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NewsMusic NewsZee Avi lets go of the things she can’t control on new single ‘OK’

The Malaysian singer-songwriter talks to NME about the single and its upcoming album ‘Ellipses’, the “earth-shattering” hearing loss she’s recently experienced and performing in a post-pandemic world

By Surej Singh

Zee Avi has released her latest single, 'OK'
Credit: XENO Entertainment

Malaysian singer-songwriter Zee Avi has released the new single, ‘OK’.

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The latest taste of the artist’s upcoming album ‘Ellipses’, the track and its accompanying music video were released on Wednesday (April 20). The hand-drawn music video was illustrated by Colombian artist Fiorella Bassil, whom Zee Avi met in London in 2016, and took over a year to create – watch it below.

Though written in 2014, ‘OK’ remains a deeply personal track for Zee, who earlier this year opened up about losing 40 per cent of her hearing after years of working in the music industry. The new single delivers an enduring message that things will always get better no matter how bleak things may seem. “In the end / It will be OK,” she sings on the track’s uplifting chorus.

NME caught up with Zee Avi to talk about her new single, the new album, dealing with hearing loss and more.

‘OK’ was written in 2014 and recorded in 2017. Why the long road to release?

“There have been a few factors that went into that. One being that I needed to find the right producer for it. Then I had to gather the financial resources to afford to make the album that it’s a part of, since I’m an independent artist.

“Finally the Dropbox file was created in 2018, and that’s when it all got finalised. From there, I brought the ideation of the album back to Malaysia and I was trying to figure out a strategy and the right team to release it as an independent artist.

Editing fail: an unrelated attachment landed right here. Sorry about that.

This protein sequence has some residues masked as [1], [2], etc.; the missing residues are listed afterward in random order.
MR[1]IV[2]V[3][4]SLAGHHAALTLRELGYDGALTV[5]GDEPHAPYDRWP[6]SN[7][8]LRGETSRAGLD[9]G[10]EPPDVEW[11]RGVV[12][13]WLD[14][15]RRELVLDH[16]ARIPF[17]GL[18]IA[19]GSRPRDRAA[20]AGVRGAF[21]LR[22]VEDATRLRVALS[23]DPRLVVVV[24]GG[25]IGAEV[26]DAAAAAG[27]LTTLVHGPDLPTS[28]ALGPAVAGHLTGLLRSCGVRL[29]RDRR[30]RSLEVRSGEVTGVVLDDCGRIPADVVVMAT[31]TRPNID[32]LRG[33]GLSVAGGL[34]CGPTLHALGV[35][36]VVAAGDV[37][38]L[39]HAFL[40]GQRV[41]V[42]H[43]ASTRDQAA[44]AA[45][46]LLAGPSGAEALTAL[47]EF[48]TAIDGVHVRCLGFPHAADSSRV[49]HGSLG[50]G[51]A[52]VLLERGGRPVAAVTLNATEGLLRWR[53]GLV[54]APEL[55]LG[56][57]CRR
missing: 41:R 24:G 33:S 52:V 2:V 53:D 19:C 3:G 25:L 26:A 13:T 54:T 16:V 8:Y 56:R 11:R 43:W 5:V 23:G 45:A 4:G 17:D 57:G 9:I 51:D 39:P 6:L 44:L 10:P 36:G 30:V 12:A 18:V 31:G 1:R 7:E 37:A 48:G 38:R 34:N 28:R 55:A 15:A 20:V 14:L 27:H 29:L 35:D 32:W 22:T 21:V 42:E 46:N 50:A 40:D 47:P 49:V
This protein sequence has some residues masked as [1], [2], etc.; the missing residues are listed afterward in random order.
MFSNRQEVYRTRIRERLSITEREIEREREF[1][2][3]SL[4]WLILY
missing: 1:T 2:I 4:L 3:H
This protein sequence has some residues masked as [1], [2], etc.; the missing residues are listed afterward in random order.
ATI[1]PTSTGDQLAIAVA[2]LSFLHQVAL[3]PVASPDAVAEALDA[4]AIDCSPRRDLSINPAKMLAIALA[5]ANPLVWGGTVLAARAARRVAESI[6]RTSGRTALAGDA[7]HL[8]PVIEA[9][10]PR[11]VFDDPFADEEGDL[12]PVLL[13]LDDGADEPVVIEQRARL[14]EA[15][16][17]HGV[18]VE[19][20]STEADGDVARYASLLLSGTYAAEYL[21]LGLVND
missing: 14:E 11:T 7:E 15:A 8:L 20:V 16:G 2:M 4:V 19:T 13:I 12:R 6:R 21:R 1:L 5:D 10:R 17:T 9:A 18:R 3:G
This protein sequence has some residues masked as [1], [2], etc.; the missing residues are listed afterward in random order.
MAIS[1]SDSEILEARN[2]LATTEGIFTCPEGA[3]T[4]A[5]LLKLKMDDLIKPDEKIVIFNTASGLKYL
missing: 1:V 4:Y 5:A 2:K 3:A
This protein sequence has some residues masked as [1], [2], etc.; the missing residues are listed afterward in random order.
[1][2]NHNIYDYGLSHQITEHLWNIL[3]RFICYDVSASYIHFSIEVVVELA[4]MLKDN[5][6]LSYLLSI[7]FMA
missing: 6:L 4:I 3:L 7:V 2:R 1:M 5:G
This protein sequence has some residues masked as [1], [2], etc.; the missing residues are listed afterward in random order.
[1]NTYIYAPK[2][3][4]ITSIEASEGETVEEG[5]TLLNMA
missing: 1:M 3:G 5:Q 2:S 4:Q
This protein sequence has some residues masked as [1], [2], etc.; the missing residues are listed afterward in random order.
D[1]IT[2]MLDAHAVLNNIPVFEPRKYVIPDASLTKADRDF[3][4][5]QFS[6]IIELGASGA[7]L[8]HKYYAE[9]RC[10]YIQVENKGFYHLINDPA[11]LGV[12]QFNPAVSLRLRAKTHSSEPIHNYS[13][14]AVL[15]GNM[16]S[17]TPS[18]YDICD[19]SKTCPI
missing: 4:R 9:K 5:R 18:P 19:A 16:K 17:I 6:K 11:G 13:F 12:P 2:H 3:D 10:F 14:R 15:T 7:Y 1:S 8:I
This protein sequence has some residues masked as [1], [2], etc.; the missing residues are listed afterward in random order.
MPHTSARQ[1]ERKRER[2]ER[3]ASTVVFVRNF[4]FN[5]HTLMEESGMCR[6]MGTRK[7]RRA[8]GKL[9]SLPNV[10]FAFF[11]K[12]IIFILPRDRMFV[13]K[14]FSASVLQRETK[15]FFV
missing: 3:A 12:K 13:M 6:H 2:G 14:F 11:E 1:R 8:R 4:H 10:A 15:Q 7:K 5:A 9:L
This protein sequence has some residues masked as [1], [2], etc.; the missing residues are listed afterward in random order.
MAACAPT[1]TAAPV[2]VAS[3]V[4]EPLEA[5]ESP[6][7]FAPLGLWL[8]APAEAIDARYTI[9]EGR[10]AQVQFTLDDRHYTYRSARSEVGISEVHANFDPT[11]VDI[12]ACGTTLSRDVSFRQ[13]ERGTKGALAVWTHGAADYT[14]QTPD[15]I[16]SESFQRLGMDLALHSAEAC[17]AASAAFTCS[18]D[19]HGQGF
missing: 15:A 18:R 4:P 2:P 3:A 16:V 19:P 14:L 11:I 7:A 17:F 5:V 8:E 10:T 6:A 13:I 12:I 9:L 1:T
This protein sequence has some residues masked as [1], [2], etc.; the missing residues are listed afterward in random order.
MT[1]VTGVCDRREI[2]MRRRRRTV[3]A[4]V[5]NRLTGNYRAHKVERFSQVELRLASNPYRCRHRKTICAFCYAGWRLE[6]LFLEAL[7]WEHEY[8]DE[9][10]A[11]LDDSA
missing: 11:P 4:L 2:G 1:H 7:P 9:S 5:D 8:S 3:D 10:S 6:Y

“And then the pandemic happened. So I thought I would release a few songs from the album as singles, and ‘OK’ is one of those. I think the message still stands the test of time and is something we can all look back on whenever we need it.”

You’ve spoken on losing 40 per cent of your hearing ability – this must have been an emotional blow. How do you manage it today?

“It was earth-shattering. If you’ve seen the film The Sound of Metal, that’s exactly what the whole experience was like for me. There’s a part in the film where Ruben (Riz Ahmed) goes to the audiologist and is told him that he suffers from permanent hearing loss. Once it goes, it’s not going to come back. And I just lost it at that scene. I started bawling.

“I’m glad that movie was made because it’s based on the experience of a musician as well. And of course, to be told that one of the most essential senses that you need to live out your purpose and duty is impermanent – that’s heavy.

“There was this whole period of me going ‘I should’ve, would’ve, could’ve done things differently’. I didn’t need to tell the engineers to pump the volume all the way up in the studio. I didn’t need to have my stage monitors on full blast when I was performing.

“I think coming back to the idea of being OK, the biggest thing is learning to let go of what you cannot change. To grow is to let go. And with the support of my family, I went ahead and decided to do something about this because it was affecting my life socially.